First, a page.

Many people use the terms accounting and finance interchangeably. They’re basically one and the same, right? Wrong, says Catherine McBride, DBA, MBA, CPA, dean of Accounting at Strayer University.
It’s true that both finance and accounting can offer promising careers.
However, for those weighing a finance degree vs. an accounting degree, there are four distinct differences to note.
Finance requires more math
McBride says a key difference between finance and accounting degree options comes down to math. While many people might assume that both a finance degree and an accounting degree would require strong math skills, in reality it’s the finance degree that demands the more mathematical mind.
“There are a lot more complex formulas and math to work with when you are in finance,” McBride explains. “With accounting, it’s more basic math needed to put the pieces of a financial story together.”
Looking forward vs. looking back
Another major consideration for those contemplating the two degrees is whether you are more interested in looking forward or looking back. According to McBride, a career in finance offers the opportunity to be forward thinking to project how a company can best leverage its assets for growth. With accounting, the focus is more historical – analyzing performance and using that information to improve the company’s financial position.
“Accounting involves looking at the details about where a company has been, its current financial state, and using that information to inform business decisions about the future,” McBride says. “Finance is broader and focuses on the management of assets and liabilities and the planning of future growth. The classes required for each degree are also distinctly different. Accounting involves classes in accounting practices, ethics, business law, tax, audit and accounting theory. If you major in finance, you will take classes about macroeconomics, money and banking, investments, and financial markets and institutions.”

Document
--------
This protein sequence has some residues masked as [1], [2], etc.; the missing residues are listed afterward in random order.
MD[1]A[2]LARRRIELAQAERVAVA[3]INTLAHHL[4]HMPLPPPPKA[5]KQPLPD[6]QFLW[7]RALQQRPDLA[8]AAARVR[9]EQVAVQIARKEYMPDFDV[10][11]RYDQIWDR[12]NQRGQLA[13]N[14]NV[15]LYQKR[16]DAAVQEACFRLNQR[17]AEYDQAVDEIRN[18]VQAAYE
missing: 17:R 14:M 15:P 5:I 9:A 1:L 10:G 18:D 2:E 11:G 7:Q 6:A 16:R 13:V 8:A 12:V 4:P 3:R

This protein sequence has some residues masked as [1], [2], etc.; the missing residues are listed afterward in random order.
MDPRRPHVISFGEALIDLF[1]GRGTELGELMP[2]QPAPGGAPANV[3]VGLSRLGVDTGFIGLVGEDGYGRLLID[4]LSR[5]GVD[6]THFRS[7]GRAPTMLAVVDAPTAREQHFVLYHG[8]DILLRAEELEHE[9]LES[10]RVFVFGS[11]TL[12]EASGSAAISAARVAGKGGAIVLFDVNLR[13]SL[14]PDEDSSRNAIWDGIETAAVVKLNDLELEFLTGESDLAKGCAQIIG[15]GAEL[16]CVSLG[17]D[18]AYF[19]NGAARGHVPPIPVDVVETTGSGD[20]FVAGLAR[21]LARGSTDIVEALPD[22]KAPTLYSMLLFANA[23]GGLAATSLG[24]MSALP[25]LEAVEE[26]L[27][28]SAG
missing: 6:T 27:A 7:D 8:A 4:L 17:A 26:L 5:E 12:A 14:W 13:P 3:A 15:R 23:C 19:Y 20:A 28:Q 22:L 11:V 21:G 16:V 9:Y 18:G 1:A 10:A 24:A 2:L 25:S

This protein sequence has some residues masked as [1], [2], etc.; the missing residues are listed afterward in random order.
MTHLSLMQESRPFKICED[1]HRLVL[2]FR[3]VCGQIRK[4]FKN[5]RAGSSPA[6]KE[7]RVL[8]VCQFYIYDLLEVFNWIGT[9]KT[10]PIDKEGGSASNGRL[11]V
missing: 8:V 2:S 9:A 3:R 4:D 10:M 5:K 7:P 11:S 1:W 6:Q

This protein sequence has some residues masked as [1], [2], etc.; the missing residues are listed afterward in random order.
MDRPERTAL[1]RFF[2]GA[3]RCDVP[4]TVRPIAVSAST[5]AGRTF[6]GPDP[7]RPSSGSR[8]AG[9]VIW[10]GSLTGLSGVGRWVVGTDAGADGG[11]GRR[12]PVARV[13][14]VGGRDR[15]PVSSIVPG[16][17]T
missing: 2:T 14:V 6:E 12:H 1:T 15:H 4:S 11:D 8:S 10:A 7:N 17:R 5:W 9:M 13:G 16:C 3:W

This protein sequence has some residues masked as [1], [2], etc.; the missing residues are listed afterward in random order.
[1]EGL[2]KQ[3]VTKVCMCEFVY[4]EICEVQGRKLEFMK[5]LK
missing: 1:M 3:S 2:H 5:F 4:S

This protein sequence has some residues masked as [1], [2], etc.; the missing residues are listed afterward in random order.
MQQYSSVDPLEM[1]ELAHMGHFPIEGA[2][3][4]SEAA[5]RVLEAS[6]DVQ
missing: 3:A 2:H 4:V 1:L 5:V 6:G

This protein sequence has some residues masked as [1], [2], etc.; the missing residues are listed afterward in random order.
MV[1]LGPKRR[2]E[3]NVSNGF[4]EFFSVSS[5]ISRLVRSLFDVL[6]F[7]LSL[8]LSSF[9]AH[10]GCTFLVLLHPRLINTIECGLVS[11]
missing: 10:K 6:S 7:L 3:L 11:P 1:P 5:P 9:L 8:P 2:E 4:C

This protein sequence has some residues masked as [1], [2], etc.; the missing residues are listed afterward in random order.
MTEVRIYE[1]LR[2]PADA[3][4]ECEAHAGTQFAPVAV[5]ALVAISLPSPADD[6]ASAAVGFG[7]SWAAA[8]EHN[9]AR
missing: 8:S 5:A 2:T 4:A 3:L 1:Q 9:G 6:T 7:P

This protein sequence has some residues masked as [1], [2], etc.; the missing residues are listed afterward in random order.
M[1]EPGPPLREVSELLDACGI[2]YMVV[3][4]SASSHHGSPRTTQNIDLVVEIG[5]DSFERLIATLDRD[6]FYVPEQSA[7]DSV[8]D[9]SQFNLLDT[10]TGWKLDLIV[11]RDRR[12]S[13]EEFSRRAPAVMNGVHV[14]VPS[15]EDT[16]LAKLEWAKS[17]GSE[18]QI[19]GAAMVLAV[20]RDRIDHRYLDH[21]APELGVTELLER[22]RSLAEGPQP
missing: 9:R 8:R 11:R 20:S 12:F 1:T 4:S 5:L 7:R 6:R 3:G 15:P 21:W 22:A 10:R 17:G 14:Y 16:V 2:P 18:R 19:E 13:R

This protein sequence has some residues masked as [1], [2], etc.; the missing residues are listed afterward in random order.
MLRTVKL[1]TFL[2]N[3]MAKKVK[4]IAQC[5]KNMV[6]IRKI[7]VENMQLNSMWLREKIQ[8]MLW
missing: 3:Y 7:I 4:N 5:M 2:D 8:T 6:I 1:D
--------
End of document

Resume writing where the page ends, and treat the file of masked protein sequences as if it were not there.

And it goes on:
Many people with a finance degree pursue careers in investments, banking and insurance, McBride says. Those with an accounting degree have similarly expansive options, including working for public accounting firms or within accounting departments at companies in roles such as accounts payable, payroll, general ledger and financial analysis.
“It’s important to know that accountants don’t just crunch numbers anymore,” McBride says. “They contribute to budget planning and strategic planning with their in-depth knowledge of a business’ financial position.”
The potential to earn professional certifications is another key consideration to be aware of when debating earning a finance degree vs. an accounting degree. These credentials can carry weight in a job search, McBride says. Within accounting, there are several certifications available, including Certified Public Accountant (CPA), Certified Managerial Accountant (CMA), Certified Fraud Examiner (CFA), Certified Internal Auditor (CIA), and Enrolled Agent (EA).
The CPA is arguably the most widely recognized certification in accounting. At Strayer, a CPA review course (CPAexcel) is built right into the coursework, so you can prepare to take the CPA exam while you earn your degree. Even better, Strayer graduates maintain access to those prep courses until they pass all four sections of the CPA exam, no matter how long that takes.
“Earning your CPA is a big deal and can make a significant difference in your career,” McBride concludes. “Take the importance of industry certifications into account when deciding which degree to pursue. It all adds up in the end.”